Todd Nelson's road to the NHL runs through Oklahoma City

Barons' coach was in the running to take over the Edmonton Oilers. Now he's back in OKC, still chasing his goal of coaching an NHL team.
by Michael Baldwin Published: September 29, 2012
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photo - Todd Nelson helps coach his son's hockey team at the Blazers Ice Centre in Oklahoma City, Wednesday, Aug. 24, 2011. Photo by Sarah Phipps, The Oklahoman Archives
Todd Nelson helps coach his son's hockey team at the Blazers Ice Centre in Oklahoma City, Wednesday, Aug. 24, 2011. Photo by Sarah Phipps, The Oklahoman Archives

Todd Nelson's goal is to be a National Hockey League head coach. In the meantime, Nelson embraces coaching the AHL's Oklahoma City Barons, who open training camp Sunday at the Cox Convention Center.

Nelson, 43, was a finalist last summer for the Edmonton vacancy, but the Oilers named Ralph Krueger to replace Tom Renney, who was let go after the season. An NHL assistant two seasons with the Atlanta Thrashers before becoming the Barons' head coach their inaugural season, Nelson signed a three-year deal with OKC.

“Of course I'd want to go up in the NHL if that opportunity arose, but coaching here is the right path for me right now,” Nelson said. “In the future that could change. Three years down the road, I might want to get back in the NHL (as an assistant).

“This is a great opportunity for me personally to work with a great bunch of young guys and help these players make the jump to the NHL. Right now, for my career, I want to establish myself in the American Hockey League, have success here and hopefully win a championship.”

Nelson led the Barons to the playoffs his first season, ending a five-year playoff drought for Edmonton's Triple-A affiliate. Last season, the Barons reached the Western Conference finals. General manager Bill Scott said Nelson's open-door policy and communication skills were key factors.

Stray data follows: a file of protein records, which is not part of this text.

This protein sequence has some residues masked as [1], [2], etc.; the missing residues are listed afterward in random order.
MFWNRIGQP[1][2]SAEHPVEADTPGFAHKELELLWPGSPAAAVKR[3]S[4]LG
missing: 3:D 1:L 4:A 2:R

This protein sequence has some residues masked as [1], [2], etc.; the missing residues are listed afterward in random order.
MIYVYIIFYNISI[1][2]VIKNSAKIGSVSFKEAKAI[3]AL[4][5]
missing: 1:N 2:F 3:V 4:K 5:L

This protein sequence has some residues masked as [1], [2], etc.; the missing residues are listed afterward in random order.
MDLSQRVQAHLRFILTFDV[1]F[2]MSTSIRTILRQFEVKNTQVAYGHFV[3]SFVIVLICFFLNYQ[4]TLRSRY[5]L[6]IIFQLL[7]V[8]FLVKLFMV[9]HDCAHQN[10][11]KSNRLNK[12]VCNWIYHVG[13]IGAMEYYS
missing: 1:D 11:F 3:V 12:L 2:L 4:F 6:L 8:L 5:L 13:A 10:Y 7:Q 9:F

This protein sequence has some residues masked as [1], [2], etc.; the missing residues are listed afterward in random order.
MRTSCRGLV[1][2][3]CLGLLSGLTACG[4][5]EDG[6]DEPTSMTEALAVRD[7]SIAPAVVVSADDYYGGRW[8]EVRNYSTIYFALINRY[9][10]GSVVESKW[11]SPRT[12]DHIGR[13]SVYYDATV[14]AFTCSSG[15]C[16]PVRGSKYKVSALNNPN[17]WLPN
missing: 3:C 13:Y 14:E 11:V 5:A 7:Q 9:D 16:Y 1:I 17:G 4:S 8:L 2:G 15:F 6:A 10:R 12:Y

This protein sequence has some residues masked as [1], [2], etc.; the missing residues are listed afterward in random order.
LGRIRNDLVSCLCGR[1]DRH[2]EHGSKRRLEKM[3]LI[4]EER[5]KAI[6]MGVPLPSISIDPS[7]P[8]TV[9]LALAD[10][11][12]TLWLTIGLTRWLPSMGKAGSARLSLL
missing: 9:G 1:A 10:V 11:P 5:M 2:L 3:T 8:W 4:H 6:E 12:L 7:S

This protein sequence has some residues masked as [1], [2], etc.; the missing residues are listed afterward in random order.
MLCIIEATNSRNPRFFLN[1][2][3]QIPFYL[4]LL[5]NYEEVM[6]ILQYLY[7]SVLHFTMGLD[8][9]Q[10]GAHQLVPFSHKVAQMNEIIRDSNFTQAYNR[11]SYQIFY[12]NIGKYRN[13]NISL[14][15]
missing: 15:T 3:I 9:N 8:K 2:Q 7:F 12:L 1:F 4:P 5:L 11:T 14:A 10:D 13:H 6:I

“Everybody is on the same page all the time,” Scott said. “If a player isn't sure why his ice time is down, he knows he can go to Todd to see what the situation is and what he needs to work on. Todd will give him that answer straightforward.

“Players respect that. Players nowadays don't want to be babied. They want the straight talk and know what they need to do to improve. Todd has done a great job with that.”

This season is unique. The Barons will start the season with three of the Oilers' top young prospects, who will play in the AHL during the NHL lockout.

Ryan Nugent-Hopkins, the No. 1 overall pick a year ago, was a finalist for the Calder Trophy, given to the NHL's top rookie. Jordan Eberle has played in 147 NHL games. Justin Schultz was a star at Wisconsin before making his pro debut.

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by Michael Baldwin
Reporter
Mike Baldwin has been a sports reporter for The Oklahoman since 1982. Mike graduated from Okmulgee High School in 1974 and attended Oklahoma Christian University, graduating with a journalism degree in 1978. Mike's first job was sports editor...
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